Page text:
|Overton County History|
Overton County, Tennessee was formed in 1806 from Jackson County, Tennessee and Indian lands. The county was named for Andrew Jackson's friend Judge John Overton, Judge of the State Supreme Court, and co-founder, with Andrew Jackson and James Winchester, of Memphis. In 1835 the county seat was moved from Monroe to Livingston. There was an election in 1835 to see if the people preferred Monroe or Livingston. Jesse Eldridge and ten others who favored Monroe, started out to vote but stopped overnight in the Oakley community. Eldridge, who personally favored Livingston, arose early in the morning and released the horses of the others who favored Monroe. He then rode to Monroe and voted.
Overton County was originally a part of Davidson County and later Jackson County. In 1805 Moses Fisk surveyed the first village in what is now the community of Hilham. On September 12, 1806, the area of Overton County was established by the state legislature as a county. The Indian Territory that had been within, in which Cherokee Chief Nettle Carrier presided over, was conceded to Tennessee for use by the white man. Overton County, at one time, included part of the territory that eventually became Fentress, Clay, Pickett, and Putnam counties, and since many of the early records of these counties have been partially or entirely destroyed, the extant records of Overton County are important.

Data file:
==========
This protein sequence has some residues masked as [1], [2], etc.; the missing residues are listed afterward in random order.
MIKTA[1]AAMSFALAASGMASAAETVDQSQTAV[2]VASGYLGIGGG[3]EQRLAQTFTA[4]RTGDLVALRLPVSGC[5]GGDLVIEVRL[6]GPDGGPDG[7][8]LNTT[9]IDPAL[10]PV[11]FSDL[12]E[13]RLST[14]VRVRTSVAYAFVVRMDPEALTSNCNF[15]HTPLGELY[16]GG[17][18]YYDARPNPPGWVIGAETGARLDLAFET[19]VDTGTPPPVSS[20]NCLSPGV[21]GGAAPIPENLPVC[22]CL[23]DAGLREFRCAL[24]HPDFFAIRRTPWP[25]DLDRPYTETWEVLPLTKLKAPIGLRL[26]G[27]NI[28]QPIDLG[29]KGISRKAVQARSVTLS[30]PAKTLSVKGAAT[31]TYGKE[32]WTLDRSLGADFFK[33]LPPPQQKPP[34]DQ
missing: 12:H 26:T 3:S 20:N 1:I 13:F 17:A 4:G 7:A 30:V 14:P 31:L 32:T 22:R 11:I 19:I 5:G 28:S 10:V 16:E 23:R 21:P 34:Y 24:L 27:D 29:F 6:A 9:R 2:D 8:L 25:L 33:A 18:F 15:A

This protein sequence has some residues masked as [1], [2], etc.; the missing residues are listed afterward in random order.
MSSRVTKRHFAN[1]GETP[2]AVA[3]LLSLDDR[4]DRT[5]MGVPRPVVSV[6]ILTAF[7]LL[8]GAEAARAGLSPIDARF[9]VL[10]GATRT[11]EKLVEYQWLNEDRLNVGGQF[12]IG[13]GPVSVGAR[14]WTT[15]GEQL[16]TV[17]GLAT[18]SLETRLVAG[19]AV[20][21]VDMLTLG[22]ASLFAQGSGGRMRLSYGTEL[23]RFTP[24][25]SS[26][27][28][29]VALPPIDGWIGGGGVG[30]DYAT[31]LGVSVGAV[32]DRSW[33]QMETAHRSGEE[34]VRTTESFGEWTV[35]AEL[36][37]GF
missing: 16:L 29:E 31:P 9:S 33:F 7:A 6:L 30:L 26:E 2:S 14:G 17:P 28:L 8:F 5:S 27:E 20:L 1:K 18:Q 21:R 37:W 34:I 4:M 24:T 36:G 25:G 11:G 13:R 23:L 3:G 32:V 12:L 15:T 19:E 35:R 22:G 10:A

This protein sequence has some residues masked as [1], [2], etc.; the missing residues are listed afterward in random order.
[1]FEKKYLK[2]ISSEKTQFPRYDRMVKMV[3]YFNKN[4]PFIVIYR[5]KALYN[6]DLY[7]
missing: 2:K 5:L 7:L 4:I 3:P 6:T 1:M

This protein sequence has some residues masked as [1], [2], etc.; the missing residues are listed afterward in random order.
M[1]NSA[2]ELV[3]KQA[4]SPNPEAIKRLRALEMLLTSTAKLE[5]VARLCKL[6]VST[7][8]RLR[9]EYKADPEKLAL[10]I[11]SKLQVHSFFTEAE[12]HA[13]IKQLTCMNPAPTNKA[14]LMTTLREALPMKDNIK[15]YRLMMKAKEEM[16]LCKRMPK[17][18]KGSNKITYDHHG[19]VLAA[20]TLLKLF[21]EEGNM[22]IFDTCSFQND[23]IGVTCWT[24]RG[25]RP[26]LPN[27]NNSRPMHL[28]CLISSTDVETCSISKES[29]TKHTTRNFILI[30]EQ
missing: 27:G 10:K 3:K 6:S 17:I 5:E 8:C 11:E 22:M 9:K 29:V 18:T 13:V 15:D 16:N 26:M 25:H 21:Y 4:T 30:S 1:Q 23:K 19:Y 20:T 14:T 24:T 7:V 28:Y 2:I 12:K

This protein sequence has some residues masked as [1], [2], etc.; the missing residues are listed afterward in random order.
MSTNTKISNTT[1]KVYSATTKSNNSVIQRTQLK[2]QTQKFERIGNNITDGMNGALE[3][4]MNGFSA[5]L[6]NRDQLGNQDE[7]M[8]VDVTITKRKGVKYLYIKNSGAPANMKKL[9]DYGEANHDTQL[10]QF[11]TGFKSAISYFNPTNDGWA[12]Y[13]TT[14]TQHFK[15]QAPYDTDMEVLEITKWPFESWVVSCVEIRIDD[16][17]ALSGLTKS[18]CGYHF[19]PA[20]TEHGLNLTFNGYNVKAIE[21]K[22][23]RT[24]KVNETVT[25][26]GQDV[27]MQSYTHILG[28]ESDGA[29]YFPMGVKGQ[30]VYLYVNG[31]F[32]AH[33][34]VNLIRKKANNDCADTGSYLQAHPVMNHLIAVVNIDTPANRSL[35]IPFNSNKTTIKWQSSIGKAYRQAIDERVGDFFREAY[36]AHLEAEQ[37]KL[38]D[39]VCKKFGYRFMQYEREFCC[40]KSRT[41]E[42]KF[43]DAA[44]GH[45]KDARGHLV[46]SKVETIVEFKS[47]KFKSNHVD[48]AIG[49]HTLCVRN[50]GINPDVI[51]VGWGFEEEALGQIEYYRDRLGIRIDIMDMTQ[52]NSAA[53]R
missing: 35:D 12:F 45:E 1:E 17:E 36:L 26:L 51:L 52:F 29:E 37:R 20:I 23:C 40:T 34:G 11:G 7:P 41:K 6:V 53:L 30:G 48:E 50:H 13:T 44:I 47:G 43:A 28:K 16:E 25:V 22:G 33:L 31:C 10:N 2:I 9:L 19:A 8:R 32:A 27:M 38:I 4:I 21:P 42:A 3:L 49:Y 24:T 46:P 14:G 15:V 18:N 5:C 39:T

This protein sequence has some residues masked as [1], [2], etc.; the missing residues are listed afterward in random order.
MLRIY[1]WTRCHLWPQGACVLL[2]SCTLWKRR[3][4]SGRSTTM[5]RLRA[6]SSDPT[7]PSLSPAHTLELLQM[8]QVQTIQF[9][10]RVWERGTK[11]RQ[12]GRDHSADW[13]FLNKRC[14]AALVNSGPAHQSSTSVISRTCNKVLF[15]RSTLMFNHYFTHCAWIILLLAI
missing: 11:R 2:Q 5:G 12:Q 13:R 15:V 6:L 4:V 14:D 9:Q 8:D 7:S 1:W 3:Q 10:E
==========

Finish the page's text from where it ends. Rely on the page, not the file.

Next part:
The original courthouse was burned by Captain John Francis and a band of Confederate guerillas from Kentucky in April of 1865. This sensless act so close to the end of the Civil War might have destroyed all early County Records had it not been for County Register of deeds James Richardson. Mr. Richardson had hidden the county deed books in the cellar of his home. A few record books in the offices of the County Clerk, the circuit Court Clerk and the clerk and master were also saved.